How to Make Nettle Matcha Powder
Ah nettle, one of foraging’s finest but most polarizing ambassadors. Nettle (urtica dioica) is incredibly nutritious, containing many vitamins and minerals such as Vitamins A and C, calcium, iron, and a rich array of fatty and amino acids. Stinging nettle has been used all over the globe as a source of food and medicine for centuries, and there’s substantial research backing up its numerous health benefits- check out this paper for an in-depth breakdown on powdered nettle nutritional properties compared to barley and wheat. It’s also a very mild and pleasant-tasting green, unlike a lot of other Spring greens which are bitter (a taste I love but acknowledge that many don’t).
But then there’s the stinging, which tends to throw off would-be foragers. I can still remember my first time unknowingly wading through a waist-high patch of nettles in shorts. It was on a family camping trip and I imagine locals still talk about the wailing they heard from the mountaintop that day. Stinging nettle is a different beast than greenbrier patches or other prickly plants common in the woods in that its pain comes not from a physical reaction but a chemical one. The needle-like hairs lining the stem actually act similarly to a syringe when they make contact with skin, injecting you with a cocktail of substances including formic acid- the same substance found in bee stings- along with histamine and serotonin. Some cultures have a history of purposefully inducing this irritating sting, believing it useful in reducing chronic pain and inflammation. I have never tried this, but I do very much enjoy consuming the plant once its stingers have been thoroughly dealt with. If you’re a masochist, however, you could check out the raw nettle-eating contest held in England every year.
When it first emerges in Spring, the stinging trichomes that give Stinging Nettle its name are softer and easier to avoid. You can certainly wear gloves, but if you’re trying to harvest a lot quickly they will definitely slow you down. We’ve found that if you grasp firmly at the base of a set of leaves and confidently pinch upward, you rarely get stung. Nettles grow in abundance in lots of places, but are especially prolific in moist areas with rich soil. I gather them in mid-Spring once the leaves are large but the plants are still fairly short, grabbing the top couple of nodes, and it’s easy to gather a bagful in a few minutes. When they start to flower in Summer the trichomes are more pronounced and the leaves and stems will be much less tender. A lot of people enjoy gathering the seeds to make tea with or put into baked goods, and if you cut the plants back at this time then usually in the Fall you will get another flush of leafy growth.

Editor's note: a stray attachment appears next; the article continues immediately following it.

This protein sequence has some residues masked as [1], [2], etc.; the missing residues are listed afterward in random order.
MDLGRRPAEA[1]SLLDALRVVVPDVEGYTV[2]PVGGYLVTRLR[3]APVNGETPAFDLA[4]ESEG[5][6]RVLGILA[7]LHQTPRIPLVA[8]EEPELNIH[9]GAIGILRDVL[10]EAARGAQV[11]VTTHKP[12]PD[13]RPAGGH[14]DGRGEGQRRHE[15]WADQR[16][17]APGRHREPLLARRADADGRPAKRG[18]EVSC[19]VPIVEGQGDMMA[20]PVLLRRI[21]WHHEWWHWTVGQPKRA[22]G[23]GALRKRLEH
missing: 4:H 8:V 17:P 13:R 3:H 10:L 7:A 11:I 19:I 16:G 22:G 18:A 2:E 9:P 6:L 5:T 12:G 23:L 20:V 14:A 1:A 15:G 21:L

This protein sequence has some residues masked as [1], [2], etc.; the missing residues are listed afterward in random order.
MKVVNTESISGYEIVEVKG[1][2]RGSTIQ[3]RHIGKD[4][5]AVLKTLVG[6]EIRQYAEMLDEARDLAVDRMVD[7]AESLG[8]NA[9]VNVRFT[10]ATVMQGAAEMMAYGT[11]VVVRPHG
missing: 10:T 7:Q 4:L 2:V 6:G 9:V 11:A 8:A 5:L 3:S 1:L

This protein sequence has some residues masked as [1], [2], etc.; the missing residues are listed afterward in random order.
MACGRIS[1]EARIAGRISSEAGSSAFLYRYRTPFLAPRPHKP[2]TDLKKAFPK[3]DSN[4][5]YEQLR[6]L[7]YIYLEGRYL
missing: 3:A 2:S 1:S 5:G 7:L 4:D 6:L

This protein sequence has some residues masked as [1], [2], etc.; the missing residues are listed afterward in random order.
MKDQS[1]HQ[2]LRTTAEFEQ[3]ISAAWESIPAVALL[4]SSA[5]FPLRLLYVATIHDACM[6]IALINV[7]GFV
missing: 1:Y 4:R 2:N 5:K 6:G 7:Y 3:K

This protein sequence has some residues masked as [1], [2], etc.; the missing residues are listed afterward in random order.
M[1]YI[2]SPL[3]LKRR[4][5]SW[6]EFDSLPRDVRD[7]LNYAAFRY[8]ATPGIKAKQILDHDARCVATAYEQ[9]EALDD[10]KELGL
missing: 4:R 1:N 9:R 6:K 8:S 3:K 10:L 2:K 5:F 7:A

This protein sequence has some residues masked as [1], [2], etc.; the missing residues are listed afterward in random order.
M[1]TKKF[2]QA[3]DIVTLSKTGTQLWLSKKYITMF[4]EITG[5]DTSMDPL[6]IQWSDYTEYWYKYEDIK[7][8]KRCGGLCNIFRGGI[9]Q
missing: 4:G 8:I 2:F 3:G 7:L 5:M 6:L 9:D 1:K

The trichomes on stinging nettle are rendered harmless by cooking, dehydrating, or even crushing if you care to try them raw. Because they are easy to gather in large quantities, we have a number of ways we like to preserve them for later use. For using as a green vegetable in things like stir-fries and enchiladas, we blanche and freeze them in serving size portions (check out the end of this video for our process). The rest we dry and powder, a great method for many greens but especially those that are a bit past their tender stage. We use tongs to handle the nettles while we wash and spread them on our dehydrator trays. They seem to have less moisture content than a lot of leafy greens and usually only take a few hours to become dry enough to crumble. If you live in a dry climate you could tie them up in small bundles and hang them in a place with good ventilation.
You can crumble them in a mason jar and seal for use in smoothies, soups, and tea at this point, but I go one step further to get them as fine and smooth as possible. Using a spice grinder blends the nettle leaves into a powder, then I sift them through a fine mesh sieve to get out any larger bits of stem left over. You can use this in a lot of ways, but my favorite is to make a nettle matcha latte, a simple but very rich and satisfying beverage that tastes like Spring to me.
Nettle Matcha Latte
- 2 cups milk (or milk alternative)
- 1 Tbsp butter (or coconut oil)
- 1 Tsp cinnamon and/or cardamom powder
- maple syrup or honey to taste
- Put all ingredients in a saucepan and heat gently until hot but not boiling, stirring occasionally.
- Pour into a blender and pulse until frothy.